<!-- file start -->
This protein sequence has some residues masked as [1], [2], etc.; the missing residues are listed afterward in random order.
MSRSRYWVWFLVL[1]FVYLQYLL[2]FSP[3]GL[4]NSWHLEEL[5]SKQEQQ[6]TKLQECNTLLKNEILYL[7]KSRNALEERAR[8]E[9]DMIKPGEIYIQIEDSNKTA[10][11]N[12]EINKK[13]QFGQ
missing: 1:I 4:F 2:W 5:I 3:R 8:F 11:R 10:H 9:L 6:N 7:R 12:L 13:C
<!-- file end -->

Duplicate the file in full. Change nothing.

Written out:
This protein sequence has some residues masked as [1], [2], etc.; the missing residues are listed afterward in random order.
MSRSRYWVWFLVL[1]FVYLQYLL[2]FSP[3]GL[4]NSWHLEEL[5]SKQEQQ[6]TKLQECNTLLKNEILYL[7]KSRNALEERAR[8]E[9]DMIKPGEIYIQIEDSNKTA[10][11]N[12]EINKK[13]QFGQ
missing: 1:I 4:F 2:W 5:I 3:R 8:F 11:R 10:H 9:L 6:N 7:R 12:L 13:C